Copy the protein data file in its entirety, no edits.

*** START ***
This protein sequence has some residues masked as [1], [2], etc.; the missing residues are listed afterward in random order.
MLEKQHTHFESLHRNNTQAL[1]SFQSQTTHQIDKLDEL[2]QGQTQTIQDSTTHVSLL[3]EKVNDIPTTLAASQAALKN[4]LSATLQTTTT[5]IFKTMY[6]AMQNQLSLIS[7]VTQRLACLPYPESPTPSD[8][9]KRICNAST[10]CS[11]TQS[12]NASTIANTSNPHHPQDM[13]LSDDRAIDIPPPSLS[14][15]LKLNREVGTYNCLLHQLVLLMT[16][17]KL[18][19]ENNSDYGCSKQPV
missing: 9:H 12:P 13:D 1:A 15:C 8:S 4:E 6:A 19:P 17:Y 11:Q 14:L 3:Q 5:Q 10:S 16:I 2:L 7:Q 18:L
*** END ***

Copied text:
This protein sequence has some residues masked as [1], [2], etc.; the missing residues are listed afterward in random order.
MLEKQHTHFESLHRNNTQAL[1]SFQSQTTHQIDKLDEL[2]QGQTQTIQDSTTHVSLL[3]EKVNDIPTTLAASQAALKN[4]LSATLQTTTT[5]IFKTMY[6]AMQNQLSLIS[7]VTQRLACLPYPESPTPSD[8][9]KRICNAST[10]CS[11]TQS[12]NASTIANTSNPHHPQDM[13]LSDDRAIDIPPPSLS[14][15]LKLNREVGTYNCLLHQLVLLMT[16][17]KL[18][19]ENNSDYGCSKQPV
missing: 9:H 12:P 13:D 1:A 15:C 8:S 4:E 6:A 19:P 17:Y 11:Q 14:L 3:Q 5:Q 10:S 16:I 2:L 7:Q 18:L